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Alechinsky, Cobra and the Book

  • Renèe Riese Hubert
Part of the Analecta Husserliana book series (ANHU, volume 61)

Abstract

The 1992 Travaux d’Impression by Michel Butor and Michel Sicard lists close to 90 illustrated books, yet this aspect of Alechinsky’s work is little known.1 The authors mention a wide range of books, from ordinary volumes with reproduced vignettes to priceless “livres de peintre.” The artist makes use of a variety of graphic techniques, quite often in combination: etching, assemblage, stencil, lithograph, woodcut, china ink drawing. Moreover, Alechinsky’s inventive lettering, whether typographical, handwritten, hand-scribbled, calligraphed, or simply semic, flows into unusually shaped inscriptions which go beyond the bounds of recognizable illustration. The painter actually started out as a printer. “Je suis un peintre qui vient de l’imprimerie” [I’m a painter who started out as a printer].2 He never dreamed of disowning his earlier profession, for even his most painterly compositions reflect in one way or another the art of printing. He invented a great variety of devices so as to maintain throughout his production a close contact between the verbal and the visual. Nor did he cross the barrier between the two, for he never acknowledged their separation.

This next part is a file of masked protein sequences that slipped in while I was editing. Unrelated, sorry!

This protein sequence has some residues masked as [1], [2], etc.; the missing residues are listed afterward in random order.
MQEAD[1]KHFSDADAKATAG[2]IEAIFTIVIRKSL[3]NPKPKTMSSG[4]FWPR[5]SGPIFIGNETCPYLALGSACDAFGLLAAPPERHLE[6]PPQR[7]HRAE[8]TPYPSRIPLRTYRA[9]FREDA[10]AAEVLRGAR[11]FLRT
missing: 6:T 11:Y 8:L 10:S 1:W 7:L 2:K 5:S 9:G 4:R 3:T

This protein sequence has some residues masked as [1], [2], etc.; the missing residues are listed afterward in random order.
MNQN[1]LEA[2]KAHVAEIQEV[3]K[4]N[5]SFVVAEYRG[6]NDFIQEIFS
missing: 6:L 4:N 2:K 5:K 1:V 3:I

Keywords

Brush Stroke Shaped Inscription Cursory Script Discontinuous Spectacle Brush Move 
These keywords were added by machine and not by the authors. This process is experimental and the keywords may be updated as the learning algorithm improves.

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Notes

  1. 1.
    Michel Butor and Michel Sicard, Alechinsky. Travaux d’Impression, Paris: Galilée, 1992.Google Scholar
  2. 2.
    Ibid., p. 9. Translations are by J. D. Hubert.Google Scholar
  3. 3.
    Pierre Alechinsky, L’Autre Main, Montpellier: Fata Morgana, 1988, p. 92.Google Scholar
  4. 4.
    Pierre Alechinsky, Roue Libre, Genève: Skira, 1971.Google Scholar
  5. 5.
    Roue d’Ecriture is reproduced in Travaux d’Impression, p. 102.Google Scholar
  6. 6.
    Comme un coursier indompté. Textes de la Révolution: Dominique Bozo, Jean-Michel Frony et Jean de Bengy; lithographies: Alberola, Alechinsky, Aillaud, Biais, Buraglio et Avidor Arikha, Paris: n. p., 1989.Google Scholar
  7. 7.
    Max Loreau, Dotremont, Logogrammes, Paris: Fall, 1975.Google Scholar
  8. 8.
    Pierre Alechinsky, Michel Butor et Michel Sicard, ABC de Correspondance, Paris: Maeght, 1986.Google Scholar
  9. 9.
    Tom Phillips, A Humument, A Treated Victorian Novel, London: Thames & Hudson, 1980.Google Scholar
  10. 10.
    Joyce Mansour, Pierre Alechinsky and Sebastian Matta, Le Grand Jamais, Paris: Maeght, 1981.Google Scholar

Copyright information

© Springer Science+Business Media Dordrecht 2000

Authors and Affiliations

  • Renèe Riese Hubert
    • 1
  1. 1.University of CaliforniaIrvineUSA

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